There's a certain discomfort in having to talk about Covid-19 again, as demanded by the increase in cases that is also recorded in Italy. The reason, writes epidemiologist Stefania Salmaso, might perhaps be identified in the lack of a transparent process that allows understanding on what basis the health authority formulates recommendations, leading to reliance on pundits.
“An embarrassing Covid-19”: It could be the title of a short story by Calvino or a rhyme by Rodari, but it's what we're witnessing these days. The increasing frequency of SARS-CoV-2 infections in various areas of the world, including Italy, has forced mainstream media to address it again. However, it's often discussed with a sort of embarrassment and only for the sake of reporting. When discussing possible countermeasures, the discomfort becomes even more apparent.
Why? One of the worst aspects of communication during the pandemic has been the reliance on “pundits”, among whom many are well-qualified in the clinical field of patient care, but not necessarily equipped with public health experience and tools. Opinions can easily be exploited, and polarization has often been associated with political rather than scientific ideologies. There's rarely been an explanation of the decision-making process and the criteria guiding it, or the reasons for choosing among different alternatives. To many, it seemed that one opinion was as valid as another.
Now that we are facing the increasing frequency of Covid-19 cases again, many feel that taking a stand for or against one or more recommendations (use of masks? isolation of the infected? vaccination?) can also have ideological connotations, in the absence of stated rational elements. This is where the discomfort arises. When it's unclear on what basis decisions are made, it's evident that space for “opinions” becomes predominant, and the discussion moves away from a rational approach.
Indeed, in our country, there doesn't seem to be (or at least it's not known) a consolidated and transparent process that allows understanding how health authorities formulate recommendations. Even the presence of scientific data isn't always decisive in public health decisions, and moving from evidence to recommendations isn't automatic: it depends on the strength of the evidence, the context in which it was obtained, the feasibility of the recommendations, and their acceptability. Evaluating the quality of available evidence and defining the strength of the resulting recommendations has been the method used abroad for years to draft guidelines.
Last September 12, 2023, the US Advisory Committee on Immunization Practice (ACIP) met (broadcasted live on the web) to evaluate scientific evidence regarding the Covid vaccination to be proposed in the US and to examine how to move from evidence to public health recommendations. All the slides presented are available online, and the amount of data displayed covered many aspects, from current epidemiology, long-Covid, circulating variants, the economic evaluation of the disease, to available vaccines. A lengthy presentation assessed the strength of the evidence presented and considered various aspects to move from evidence to recommendations: public health, benefits, risks, perception by the target population, acceptability of vaccination, feasibility and practical aspects of the offer, required resources, and finally, vaccination equity.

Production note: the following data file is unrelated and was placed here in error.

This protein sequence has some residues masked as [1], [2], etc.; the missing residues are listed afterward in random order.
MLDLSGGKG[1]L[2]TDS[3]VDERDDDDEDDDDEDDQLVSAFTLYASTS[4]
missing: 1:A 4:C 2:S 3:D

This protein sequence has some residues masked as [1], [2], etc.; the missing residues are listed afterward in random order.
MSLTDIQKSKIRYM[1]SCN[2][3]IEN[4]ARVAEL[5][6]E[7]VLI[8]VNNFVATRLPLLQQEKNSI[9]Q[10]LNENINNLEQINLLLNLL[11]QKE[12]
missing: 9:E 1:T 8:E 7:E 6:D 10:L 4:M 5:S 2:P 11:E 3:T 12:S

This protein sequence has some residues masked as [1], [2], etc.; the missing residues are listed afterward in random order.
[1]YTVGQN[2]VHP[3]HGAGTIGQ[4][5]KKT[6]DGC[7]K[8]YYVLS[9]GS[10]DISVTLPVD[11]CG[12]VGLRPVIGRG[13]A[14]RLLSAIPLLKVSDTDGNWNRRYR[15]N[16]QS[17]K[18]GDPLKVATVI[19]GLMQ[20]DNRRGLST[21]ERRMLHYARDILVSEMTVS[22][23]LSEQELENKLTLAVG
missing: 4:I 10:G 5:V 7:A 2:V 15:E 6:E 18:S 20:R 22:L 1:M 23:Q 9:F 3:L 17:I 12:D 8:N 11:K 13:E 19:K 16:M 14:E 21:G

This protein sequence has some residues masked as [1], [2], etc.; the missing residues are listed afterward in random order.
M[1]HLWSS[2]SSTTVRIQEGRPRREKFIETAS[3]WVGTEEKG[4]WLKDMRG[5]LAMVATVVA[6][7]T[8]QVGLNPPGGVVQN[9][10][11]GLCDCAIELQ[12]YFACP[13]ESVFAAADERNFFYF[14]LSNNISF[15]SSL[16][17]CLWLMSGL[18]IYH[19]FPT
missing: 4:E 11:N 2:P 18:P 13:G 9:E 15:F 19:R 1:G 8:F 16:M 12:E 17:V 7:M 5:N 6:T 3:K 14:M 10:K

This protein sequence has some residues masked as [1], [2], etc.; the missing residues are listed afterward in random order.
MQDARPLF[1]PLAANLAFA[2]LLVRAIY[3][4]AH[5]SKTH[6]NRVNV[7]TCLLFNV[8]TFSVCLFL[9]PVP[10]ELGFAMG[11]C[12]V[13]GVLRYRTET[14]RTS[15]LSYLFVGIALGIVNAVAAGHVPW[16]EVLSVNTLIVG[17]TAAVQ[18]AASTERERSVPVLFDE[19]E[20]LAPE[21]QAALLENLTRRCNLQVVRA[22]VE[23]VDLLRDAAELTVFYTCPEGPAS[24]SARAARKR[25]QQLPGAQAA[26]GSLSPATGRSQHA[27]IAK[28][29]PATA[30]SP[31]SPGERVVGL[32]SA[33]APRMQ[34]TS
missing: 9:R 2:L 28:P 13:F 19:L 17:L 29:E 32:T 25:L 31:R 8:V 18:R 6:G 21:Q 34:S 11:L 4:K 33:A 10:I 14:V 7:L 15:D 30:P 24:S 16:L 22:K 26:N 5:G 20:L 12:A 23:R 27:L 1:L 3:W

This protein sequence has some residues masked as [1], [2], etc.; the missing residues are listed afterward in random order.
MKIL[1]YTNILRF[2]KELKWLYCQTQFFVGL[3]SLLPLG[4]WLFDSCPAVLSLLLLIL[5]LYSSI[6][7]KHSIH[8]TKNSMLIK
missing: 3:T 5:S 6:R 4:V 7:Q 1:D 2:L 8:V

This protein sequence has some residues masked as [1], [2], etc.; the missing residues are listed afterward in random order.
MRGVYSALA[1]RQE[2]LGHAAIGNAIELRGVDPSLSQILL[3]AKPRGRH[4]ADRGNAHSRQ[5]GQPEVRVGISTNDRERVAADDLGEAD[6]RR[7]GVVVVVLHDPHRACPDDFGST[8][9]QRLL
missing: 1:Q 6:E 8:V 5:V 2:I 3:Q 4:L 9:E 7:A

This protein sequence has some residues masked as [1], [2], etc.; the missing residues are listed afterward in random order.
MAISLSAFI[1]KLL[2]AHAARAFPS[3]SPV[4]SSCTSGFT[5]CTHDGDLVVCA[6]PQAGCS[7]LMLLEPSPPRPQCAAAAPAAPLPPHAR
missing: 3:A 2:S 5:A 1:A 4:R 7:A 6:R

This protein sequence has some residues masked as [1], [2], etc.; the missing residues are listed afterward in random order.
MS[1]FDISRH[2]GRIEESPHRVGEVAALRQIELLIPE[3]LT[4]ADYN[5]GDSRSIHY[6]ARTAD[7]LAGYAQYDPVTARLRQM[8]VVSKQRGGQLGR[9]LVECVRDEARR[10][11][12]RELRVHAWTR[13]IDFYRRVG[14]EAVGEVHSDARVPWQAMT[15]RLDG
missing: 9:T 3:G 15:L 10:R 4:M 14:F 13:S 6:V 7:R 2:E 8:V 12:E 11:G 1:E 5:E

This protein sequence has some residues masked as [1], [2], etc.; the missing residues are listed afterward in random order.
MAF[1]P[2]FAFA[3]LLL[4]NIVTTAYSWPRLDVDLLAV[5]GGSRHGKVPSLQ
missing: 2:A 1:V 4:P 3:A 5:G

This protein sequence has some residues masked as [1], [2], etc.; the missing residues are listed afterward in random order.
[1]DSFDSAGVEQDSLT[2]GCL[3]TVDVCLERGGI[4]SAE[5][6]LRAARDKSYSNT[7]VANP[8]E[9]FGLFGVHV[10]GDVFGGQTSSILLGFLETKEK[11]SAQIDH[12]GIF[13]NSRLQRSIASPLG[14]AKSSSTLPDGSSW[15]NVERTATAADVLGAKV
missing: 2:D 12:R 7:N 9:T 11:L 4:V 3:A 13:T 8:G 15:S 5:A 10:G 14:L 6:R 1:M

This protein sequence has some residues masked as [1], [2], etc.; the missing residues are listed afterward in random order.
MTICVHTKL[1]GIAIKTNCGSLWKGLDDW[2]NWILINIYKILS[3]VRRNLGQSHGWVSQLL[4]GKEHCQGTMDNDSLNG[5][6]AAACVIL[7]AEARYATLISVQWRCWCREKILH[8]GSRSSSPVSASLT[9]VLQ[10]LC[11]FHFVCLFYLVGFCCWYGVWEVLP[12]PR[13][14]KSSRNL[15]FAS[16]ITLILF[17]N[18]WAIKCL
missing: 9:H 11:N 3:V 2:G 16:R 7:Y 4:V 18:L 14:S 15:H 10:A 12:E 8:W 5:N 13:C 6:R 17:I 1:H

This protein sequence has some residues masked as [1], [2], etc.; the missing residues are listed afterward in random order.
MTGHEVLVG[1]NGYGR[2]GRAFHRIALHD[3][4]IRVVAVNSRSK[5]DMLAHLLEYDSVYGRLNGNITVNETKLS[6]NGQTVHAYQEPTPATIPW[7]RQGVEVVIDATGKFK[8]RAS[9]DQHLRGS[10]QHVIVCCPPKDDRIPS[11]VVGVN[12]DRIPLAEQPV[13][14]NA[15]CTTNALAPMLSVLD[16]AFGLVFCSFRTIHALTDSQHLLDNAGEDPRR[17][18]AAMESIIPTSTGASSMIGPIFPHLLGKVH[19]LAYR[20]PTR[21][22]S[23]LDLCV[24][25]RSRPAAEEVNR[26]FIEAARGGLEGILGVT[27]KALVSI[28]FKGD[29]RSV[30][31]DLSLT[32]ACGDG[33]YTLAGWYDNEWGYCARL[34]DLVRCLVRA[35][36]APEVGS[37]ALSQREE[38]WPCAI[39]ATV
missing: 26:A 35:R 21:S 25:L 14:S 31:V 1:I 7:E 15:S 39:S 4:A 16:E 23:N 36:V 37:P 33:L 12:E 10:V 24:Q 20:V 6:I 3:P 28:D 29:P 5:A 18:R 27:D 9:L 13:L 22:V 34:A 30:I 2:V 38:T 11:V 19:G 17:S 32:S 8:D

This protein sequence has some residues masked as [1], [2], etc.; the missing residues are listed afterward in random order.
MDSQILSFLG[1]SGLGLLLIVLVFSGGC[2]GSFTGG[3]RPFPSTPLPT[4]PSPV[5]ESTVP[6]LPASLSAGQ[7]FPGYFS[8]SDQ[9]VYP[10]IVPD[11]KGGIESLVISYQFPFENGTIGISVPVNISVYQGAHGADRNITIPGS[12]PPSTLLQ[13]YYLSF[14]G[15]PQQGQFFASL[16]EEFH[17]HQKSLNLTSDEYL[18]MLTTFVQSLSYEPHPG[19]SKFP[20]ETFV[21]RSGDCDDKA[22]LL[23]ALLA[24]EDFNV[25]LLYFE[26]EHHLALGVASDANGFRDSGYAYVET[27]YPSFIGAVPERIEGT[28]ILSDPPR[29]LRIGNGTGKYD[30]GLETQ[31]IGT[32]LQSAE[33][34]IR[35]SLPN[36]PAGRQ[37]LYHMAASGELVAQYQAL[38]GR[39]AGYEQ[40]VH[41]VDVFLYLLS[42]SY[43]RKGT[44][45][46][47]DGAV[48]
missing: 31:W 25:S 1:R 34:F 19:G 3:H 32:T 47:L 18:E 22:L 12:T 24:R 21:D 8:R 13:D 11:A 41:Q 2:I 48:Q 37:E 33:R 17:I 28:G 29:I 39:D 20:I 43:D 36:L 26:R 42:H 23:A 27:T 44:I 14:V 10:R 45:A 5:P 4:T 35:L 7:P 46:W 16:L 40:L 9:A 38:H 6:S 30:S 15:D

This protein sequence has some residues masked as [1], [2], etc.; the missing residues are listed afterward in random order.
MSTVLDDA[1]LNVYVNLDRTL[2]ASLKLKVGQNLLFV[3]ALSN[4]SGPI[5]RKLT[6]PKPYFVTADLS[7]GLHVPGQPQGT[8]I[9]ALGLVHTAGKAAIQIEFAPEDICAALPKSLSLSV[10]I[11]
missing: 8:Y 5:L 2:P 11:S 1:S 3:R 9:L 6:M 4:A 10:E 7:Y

Among the public health aspects, for example, the offer of further Covid vaccination for young people up to 18 years of age is compared in terms of deaths with other already recommended vaccinations (against meningitis, chickenpox, rotavirus, etc), highlighting that, albeit over different time spans, the number of deaths attributed to Covid-19 is far greater than that of other diseases for which vaccination is already recommended. For adults, the comparison with the flu results in even more evident favor for the Covid vaccination. Particular emphasis is placed on equity aspects, which are discussed for each of the aspects covered (benefits, risks, acceptability, feasibility, etc.), and it's evident that there are significant differences between different ethnicities, age groups, and geographical areas regarding risk factors for severe Covid-19 complications.
Without concluding that the ACIP example is the only or the best one, the underlying issue is to set rules, make them known, and apply them transparently for everyone.
Another point worth considering is data availability. If there were a consolidated evaluation method, we would know what data we need to decide and which studies and surveillance we need to equip ourselves with to actually evaluate objective elements. Adherence to public health recommendations would certainly be more convinced if they were also based on timely and accessible results from solid studies conducted in our country. The Italian Association of Epidemiology has called for transparency in decision-making processes, and it would indeed be appropriate to continue to demand established and known rules without always relying on the more or less justified wave of popular sentiment or other conveniences, and bring the discussion back to a less embarrassing ground.